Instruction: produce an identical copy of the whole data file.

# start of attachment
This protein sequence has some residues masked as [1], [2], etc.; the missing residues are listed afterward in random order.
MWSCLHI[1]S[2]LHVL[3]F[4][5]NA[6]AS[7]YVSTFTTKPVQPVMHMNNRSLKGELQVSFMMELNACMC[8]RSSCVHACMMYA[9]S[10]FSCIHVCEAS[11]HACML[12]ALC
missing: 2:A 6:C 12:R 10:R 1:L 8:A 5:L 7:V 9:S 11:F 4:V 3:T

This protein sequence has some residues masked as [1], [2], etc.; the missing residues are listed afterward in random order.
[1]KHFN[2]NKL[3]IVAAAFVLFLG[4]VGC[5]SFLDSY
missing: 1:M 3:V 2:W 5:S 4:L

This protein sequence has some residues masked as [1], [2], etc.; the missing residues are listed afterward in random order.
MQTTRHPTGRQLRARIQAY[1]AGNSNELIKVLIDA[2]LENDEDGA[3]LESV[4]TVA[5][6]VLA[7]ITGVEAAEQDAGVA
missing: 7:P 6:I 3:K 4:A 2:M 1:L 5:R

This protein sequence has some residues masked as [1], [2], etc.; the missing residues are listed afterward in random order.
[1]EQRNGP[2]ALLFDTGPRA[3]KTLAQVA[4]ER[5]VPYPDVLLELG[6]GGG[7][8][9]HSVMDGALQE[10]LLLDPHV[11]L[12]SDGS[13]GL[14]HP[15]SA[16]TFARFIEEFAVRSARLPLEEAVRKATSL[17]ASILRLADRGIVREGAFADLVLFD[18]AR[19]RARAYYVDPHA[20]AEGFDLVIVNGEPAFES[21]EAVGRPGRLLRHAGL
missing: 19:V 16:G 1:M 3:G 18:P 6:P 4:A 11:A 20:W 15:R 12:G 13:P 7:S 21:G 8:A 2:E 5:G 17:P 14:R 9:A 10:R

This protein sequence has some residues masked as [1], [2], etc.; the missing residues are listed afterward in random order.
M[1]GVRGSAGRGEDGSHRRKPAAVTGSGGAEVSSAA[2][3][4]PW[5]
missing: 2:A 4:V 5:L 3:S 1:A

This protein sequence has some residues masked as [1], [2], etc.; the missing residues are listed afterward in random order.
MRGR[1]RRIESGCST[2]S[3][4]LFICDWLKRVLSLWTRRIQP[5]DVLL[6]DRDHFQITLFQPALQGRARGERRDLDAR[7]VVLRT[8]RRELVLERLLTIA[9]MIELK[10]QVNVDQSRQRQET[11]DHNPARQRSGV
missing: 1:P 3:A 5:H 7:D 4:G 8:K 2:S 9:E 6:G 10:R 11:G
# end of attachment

This protein sequence has some residues masked as [1], [2], etc.; the missing residues are listed afterward in random order.
MWSCLHI[1]S[2]LHVL[3]F[4][5]NA[6]AS[7]YVSTFTTKPVQPVMHMNNRSLKGELQVSFMMELNACMC[8]RSSCVHACMMYA[9]S[10]FSCIHVCEAS[11]HACML[12]ALC
missing: 2:A 6:C 12:R 10:R 1:L 8:A 5:L 7:V 9:S 11:F 4:V 3:T

This protein sequence has some residues masked as [1], [2], etc.; the missing residues are listed afterward in random order.
[1]KHFN[2]NKL[3]IVAAAFVLFLG[4]VGC[5]SFLDSY
missing: 1:M 3:V 2:W 5:S 4:L

This protein sequence has some residues masked as [1], [2], etc.; the missing residues are listed afterward in random order.
MQTTRHPTGRQLRARIQAY[1]AGNSNELIKVLIDA[2]LENDEDGA[3]LESV[4]TVA[5][6]VLA[7]ITGVEAAEQDAGVA
missing: 7:P 6:I 3:K 4:A 2:M 1:L 5:R

This protein sequence has some residues masked as [1], [2], etc.; the missing residues are listed afterward in random order.
[1]EQRNGP[2]ALLFDTGPRA[3]KTLAQVA[4]ER[5]VPYPDVLLELG[6]GGG[7][8][9]HSVMDGALQE[10]LLLDPHV[11]L[12]SDGS[13]GL[14]HP[15]SA[16]TFARFIEEFAVRSARLPLEEAVRKATSL[17]ASILRLADRGIVREGAFADLVLFD[18]AR[19]RARAYYVDPHA[20]AEGFDLVIVNGEPAFES[21]EAVGRPGRLLRHAGL
missing: 19:V 16:G 1:M 3:G 18:P 6:P 4:A 11:A 20:W 15:R 12:G 13:P 7:S 21:G 8:A 2:E 5:G 17:P 14:R 9:A 10:R

This protein sequence has some residues masked as [1], [2], etc.; the missing residues are listed afterward in random order.
M[1]GVRGSAGRGEDGSHRRKPAAVTGSGGAEVSSAA[2][3][4]PW[5]
missing: 2:A 4:V 5:L 3:S 1:A

This protein sequence has some residues masked as [1], [2], etc.; the missing residues are listed afterward in random order.
MRGR[1]RRIESGCST[2]S[3][4]LFICDWLKRVLSLWTRRIQP[5]DVLL[6]DRDHFQITLFQPALQGRARGERRDLDAR[7]VVLRT[8]RRELVLERLLTIA[9]MIELK[10]QVNVDQSRQRQET[11]DHNPARQRSGV
missing: 1:P 3:A 5:H 7:D 4:G 8:K 2:S 9:E 6:G 10:R 11:G